Jeff Courtney is a veteran of SRO America competition and campaigned his Maserati GranTurismo MC GT4 on a limited basis this season.
This week in the Pirelli Paddock Pass, Courtney discusses the challenges of running the oldest GT4 car in the paddock, the purpose of the limited schedule this year, and what the future may hold for his JCR Motorsports operation.
After winning your class championship last year, you have been part time in 2019. How would you describe your season?
“We bounced around a lot this year. Part of what we were trying to do was figure out what we’re going to do for cars next year.
“Obviously the Maserati is a little outdated and doesn’t have all the new electronic goodies, so that leaves us at a bit of a disadvantage. It’s still a good car and a fun car to drive, but sadly it’s super hard to be competitive.”
Where did your affinity for Maserati come from?
“Years ago, maybe three years ago, I was running a GT3 limited schedule with an Audi and we just dind’t have the budget to maintain that.
“At that time, Maserati was running their Trofeo series and happened to be at Road America. They contacted me and asked if I would drive one of the cars up there.
“I thought it would be fun to do double duty, and that turned into a deal where they offered their North American Championship, which was six races, and whoever won that would get a free trip to Abu Dhabi to run in their World Final.
“That’s how it came about. Once I ran Road America and had a good run we went on and were lucky enough to win the championship and go to Abu Dhabi.
“That’s when we started conversations about homologating these cars for GT4. That’s where the program came from. We actually ended up building cars for clients and things like that, which have all been sold.
“Mine will be the last one to go, assuming I don’t keep it. It’s still a cool car, if only there was a place to go with it or restore it.”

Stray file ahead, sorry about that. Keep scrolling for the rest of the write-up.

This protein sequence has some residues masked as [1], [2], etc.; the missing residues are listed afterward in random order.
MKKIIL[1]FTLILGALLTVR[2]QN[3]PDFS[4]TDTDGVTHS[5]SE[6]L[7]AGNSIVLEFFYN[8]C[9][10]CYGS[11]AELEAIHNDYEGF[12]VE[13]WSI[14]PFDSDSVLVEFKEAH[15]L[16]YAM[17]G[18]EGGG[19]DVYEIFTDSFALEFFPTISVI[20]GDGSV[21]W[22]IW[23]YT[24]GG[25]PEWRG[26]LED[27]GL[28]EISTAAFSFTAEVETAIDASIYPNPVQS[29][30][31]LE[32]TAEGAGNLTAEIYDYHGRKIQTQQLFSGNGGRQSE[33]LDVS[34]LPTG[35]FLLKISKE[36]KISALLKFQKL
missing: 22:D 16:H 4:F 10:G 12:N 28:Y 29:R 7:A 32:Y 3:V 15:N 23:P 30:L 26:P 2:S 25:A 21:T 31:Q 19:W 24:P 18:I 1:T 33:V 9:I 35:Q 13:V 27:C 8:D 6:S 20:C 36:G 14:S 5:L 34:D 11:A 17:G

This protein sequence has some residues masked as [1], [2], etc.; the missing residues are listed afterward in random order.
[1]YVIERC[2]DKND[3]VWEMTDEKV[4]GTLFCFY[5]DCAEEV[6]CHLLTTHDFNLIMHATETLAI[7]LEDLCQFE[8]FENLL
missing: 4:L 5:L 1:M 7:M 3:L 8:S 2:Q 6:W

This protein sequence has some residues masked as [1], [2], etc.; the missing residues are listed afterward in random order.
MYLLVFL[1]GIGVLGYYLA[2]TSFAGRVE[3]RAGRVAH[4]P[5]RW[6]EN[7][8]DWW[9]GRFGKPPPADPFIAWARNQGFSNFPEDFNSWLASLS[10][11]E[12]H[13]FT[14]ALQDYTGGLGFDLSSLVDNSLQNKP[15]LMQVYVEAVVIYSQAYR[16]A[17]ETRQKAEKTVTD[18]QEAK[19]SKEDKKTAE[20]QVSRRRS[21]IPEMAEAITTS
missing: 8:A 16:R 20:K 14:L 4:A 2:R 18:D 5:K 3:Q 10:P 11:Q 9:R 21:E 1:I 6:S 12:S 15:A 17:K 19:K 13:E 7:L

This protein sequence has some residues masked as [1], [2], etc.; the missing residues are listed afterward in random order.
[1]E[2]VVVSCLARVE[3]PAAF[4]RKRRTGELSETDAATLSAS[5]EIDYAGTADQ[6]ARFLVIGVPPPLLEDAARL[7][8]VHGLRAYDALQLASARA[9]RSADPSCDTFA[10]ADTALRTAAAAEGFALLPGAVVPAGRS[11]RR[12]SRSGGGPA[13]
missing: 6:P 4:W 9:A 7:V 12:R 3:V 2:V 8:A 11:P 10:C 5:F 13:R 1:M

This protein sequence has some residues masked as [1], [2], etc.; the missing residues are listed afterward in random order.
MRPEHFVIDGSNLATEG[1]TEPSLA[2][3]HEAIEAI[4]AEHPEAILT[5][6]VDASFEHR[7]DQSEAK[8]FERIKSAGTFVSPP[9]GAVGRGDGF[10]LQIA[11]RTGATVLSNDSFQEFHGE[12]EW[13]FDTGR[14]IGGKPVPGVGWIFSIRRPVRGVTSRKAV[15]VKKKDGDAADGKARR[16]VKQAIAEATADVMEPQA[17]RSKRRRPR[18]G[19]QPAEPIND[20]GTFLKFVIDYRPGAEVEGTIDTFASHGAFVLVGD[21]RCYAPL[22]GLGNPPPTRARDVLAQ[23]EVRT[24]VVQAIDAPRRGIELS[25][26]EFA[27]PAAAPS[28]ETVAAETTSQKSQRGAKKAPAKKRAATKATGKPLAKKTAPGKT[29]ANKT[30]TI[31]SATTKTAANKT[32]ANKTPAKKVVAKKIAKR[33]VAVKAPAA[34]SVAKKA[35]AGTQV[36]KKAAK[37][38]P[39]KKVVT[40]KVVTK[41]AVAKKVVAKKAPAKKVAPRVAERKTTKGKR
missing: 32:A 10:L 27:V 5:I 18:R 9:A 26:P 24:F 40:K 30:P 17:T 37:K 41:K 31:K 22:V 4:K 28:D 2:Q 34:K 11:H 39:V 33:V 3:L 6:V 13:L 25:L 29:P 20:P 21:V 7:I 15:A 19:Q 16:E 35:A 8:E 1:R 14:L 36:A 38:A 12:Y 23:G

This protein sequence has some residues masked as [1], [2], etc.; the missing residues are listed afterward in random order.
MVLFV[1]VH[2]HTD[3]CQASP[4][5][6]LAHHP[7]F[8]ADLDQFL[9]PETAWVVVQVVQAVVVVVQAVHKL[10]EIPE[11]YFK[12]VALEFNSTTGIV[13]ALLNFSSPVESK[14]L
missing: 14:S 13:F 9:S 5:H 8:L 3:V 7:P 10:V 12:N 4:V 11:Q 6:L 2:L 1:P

How do you keep the car sharp?
“I think it’s limited now compared to the newer cars what we can do with it, and by BoP.
“What really hampers us is ride height because we need to be lower in order to get the proper camber in the car, and BoP won’t allow it to go lower.
“In some places that really hurts us because we’re using 65-70% of the tire because we can’t get the proper camber in it. But the car really wakes up with the lower ride height.
“It’s a tough balance, and even more so for this car because it’s old. These cars were built in 2012 or late 2011, so it’s old iron.”
Do you savor having the underdog car up against the newer cars?
“For sure. One of the best places for the car is Watkins Glen, and we had a really good run again this year. That’s fun because we really do feel like we’re overachieving a little bit with it.
“I don’t want to take anything away from everybody who’s out there, everybody’s got their story, right? I don’t want to downplay that, but there’s a little bit of satisfaction from it.
“We’re a lower-budget team so I’ve always dealt with that. But it’s a case of stay home and don’t do anything or run what you have! We’re just trying to stretch it out through this year and then we’ll see.”
What are you evaluating for the future?
“We’ve raced GT4 cars from Porsche and Mustang in another series and we’ve tested the Mercedes. We were going to run a Mercedes but we couldn’t get the deal together, and I ended up using my Maserati and running really well.
“We knew we were good there last year so we weren’t that sad about taking it back there.
“We don’t have a full direction for next year right now, but we want to be in GT4 Sprint. I love sprint racing. The SprintX has never been a thing for me, especially in GT4 because it’s only an hour.
“If a better opportunity aligns then we’ll go that way, but right now we’re doing the due diligence on what kind of car we want to run and what program we’re going to run.”